Over the past six decades, Africa has operated within, and remained constrained by, a contentious history characterised by the rise and fall of empires, colonialism, apartheid, liberation movements, structural adjustment programmes and globalisation.
This history has played out in distinct ways not for technical reasons, as is often claimed, but as a result of power dynamics at the national and international level and how the interests of key players are safeguarded, amalgamated or resisted. It is through analysing this political economy that we find the reasons some countries have done better than others and why others have failed to do anything.
Borrowing, conceptually, from South Africa’s much-needed path of reform as outlined in the book Better Choices, instead of asking what is possible in Africa “on a neutral canvas — in tourism, agriculture, manufacturing, and so on — we ask what can achieve in spite of, and [especially] because of” such tumultuous historical paths and the need for redress.
The prosperity of countries, at least how we have seen them doing better, emanated from making and selling things to broader markets, decreasing barriers to the entry of private capital, enabling entrepreneurship and innovation, providing adequate social welfare, and a sustained effort at good governance, among other factors. Can we not investigate and emulate them and, where undesirable, improve on them? The colloquial African question most apt for this is, “Do they have two heads?”
Generally, when it comes to growth, we see a diabolical political economy that has yet to produce social, economic, political and environmental outcomes favourable to more than its elites. As a result, reformists and well-meaning people are pushed to the periphery, or over the edge, due to entrenched interests that keep power among a small group and, in some cases, are legally protected by institutions that are democratic on paper only.
One of the continent’s biggest challenges is thus, undoubtedly, getting the political economy around growth right, where right means creating a state machinery focused on creating an environment that attracts investment and encourages growth, and delivers better living standards for its constituents, today and tomorrow.
The agents charged with these processes are often influenced and led by incentives — some good, some bad — which emerge from their personal and professional (read political) experiences and expectations.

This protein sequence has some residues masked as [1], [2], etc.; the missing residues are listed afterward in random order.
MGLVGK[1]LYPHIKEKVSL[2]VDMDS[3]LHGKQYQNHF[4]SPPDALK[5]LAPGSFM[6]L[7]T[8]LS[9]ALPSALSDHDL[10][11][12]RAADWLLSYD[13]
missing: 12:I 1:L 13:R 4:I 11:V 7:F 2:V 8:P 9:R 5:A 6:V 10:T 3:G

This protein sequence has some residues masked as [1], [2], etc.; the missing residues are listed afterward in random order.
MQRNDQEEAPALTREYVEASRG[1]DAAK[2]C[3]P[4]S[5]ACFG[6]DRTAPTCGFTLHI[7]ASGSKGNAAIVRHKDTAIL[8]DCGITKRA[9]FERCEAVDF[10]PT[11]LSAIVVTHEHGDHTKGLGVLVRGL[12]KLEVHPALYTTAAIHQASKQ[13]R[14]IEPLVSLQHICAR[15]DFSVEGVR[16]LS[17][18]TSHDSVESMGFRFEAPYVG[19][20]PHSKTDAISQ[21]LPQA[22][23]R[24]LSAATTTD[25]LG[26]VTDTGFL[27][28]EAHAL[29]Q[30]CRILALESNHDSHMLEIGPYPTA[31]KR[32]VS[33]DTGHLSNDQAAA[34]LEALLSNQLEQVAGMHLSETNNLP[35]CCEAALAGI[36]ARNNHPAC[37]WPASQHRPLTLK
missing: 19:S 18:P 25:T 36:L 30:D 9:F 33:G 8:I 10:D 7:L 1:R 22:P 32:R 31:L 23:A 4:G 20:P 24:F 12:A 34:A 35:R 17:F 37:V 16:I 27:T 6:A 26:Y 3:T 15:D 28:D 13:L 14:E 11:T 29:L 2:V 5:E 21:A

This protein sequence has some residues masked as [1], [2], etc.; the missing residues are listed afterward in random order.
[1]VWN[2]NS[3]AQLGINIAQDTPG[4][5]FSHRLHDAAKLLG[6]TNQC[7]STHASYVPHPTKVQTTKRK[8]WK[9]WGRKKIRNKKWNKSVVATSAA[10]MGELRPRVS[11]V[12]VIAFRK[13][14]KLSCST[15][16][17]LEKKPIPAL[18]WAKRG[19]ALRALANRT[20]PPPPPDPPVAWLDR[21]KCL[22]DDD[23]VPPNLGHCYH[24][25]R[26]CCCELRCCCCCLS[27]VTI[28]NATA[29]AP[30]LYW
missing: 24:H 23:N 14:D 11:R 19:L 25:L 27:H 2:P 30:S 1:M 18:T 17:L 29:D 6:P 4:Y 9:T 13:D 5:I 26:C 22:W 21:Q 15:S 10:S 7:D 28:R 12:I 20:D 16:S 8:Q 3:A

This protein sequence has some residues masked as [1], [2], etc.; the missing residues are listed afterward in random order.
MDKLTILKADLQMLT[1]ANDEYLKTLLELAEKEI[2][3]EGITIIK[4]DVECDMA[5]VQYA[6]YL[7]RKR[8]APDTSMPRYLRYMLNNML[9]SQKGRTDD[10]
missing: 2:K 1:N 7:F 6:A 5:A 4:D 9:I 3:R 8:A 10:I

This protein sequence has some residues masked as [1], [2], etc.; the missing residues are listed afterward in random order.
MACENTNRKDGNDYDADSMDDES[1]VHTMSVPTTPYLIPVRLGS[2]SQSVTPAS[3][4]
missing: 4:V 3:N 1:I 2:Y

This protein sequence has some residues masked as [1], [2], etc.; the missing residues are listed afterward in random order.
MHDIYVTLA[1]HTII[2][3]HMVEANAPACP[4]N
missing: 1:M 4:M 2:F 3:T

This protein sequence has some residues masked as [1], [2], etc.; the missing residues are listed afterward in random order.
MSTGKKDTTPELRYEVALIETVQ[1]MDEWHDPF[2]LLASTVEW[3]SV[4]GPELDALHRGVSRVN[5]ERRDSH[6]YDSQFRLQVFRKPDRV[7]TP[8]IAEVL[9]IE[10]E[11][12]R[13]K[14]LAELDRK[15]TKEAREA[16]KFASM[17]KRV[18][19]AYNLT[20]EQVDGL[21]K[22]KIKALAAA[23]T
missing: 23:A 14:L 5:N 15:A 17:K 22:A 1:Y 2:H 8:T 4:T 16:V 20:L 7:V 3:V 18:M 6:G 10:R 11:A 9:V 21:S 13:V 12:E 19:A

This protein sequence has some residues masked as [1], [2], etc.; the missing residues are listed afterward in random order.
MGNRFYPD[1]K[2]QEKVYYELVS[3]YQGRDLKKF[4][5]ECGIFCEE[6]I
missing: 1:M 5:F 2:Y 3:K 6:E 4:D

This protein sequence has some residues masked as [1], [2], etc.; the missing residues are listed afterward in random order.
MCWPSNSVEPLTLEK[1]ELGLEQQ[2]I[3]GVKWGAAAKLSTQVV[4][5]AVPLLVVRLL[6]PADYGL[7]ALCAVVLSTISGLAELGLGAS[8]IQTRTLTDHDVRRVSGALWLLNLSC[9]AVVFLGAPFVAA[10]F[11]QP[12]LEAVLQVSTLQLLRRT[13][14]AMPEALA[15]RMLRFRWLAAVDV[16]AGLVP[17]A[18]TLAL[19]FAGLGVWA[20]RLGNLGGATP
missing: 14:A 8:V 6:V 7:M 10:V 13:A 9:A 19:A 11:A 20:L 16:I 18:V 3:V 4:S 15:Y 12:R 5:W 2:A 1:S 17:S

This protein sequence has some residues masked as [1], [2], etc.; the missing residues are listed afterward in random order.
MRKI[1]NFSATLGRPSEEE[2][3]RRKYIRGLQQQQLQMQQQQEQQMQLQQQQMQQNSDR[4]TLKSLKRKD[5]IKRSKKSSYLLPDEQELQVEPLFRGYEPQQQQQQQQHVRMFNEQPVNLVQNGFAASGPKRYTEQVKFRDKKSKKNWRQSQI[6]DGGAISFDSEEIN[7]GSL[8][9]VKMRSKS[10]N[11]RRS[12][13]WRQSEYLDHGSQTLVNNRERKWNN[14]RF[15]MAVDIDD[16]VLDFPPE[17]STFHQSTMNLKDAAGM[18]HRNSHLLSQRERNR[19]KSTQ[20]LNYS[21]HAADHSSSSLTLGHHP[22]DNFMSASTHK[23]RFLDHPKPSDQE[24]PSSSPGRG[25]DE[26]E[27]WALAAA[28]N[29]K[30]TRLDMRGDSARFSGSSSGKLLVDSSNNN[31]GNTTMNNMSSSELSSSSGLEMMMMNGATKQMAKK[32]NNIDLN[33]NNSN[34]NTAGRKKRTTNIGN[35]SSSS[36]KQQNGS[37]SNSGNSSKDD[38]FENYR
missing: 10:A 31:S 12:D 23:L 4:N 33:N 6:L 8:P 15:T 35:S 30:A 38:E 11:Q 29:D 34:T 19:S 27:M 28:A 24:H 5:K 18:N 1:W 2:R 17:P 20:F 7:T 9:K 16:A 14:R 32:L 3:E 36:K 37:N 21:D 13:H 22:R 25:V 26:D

More often than not, political expediency and personal ambition define a lot of these choices made and, again, not made. If the system is set up in this way, what does it mean for the governed who hope to have their ambitions realised by those supposedly elected to represent them?
Arguably, a part of that is in asking good questions and voraciously demanding accountability. It’s also in choosing pragmatism over ideological and politicised debates.
The answer to a dysfunctional political economy of growth, or at least a critical part, lies in realigning politics away from capturing power (a characteristic of liberation movements) and survival, to a focus on growth, jobs, and security.
The African continent has the youngest population, with an average age of 19.5 years. The average age of an African president is over 60. Yet only an estimated 3% of sub-Saharan Africa’s population is over 65 years old. Seventy percent of sub-Saharan Africa’s population is under 30.
The generational gap between the people in leadership and the people they lead is glaring. This gap is not merely about numbers (age) but what that comes with — experiences, expectations, and ways of doing things. Our leaders are dealing with a population that is not difficult to understand, as is often professed; they are simply different. And a part of this difference may very well be a lack of affinity and a glorifying of times past.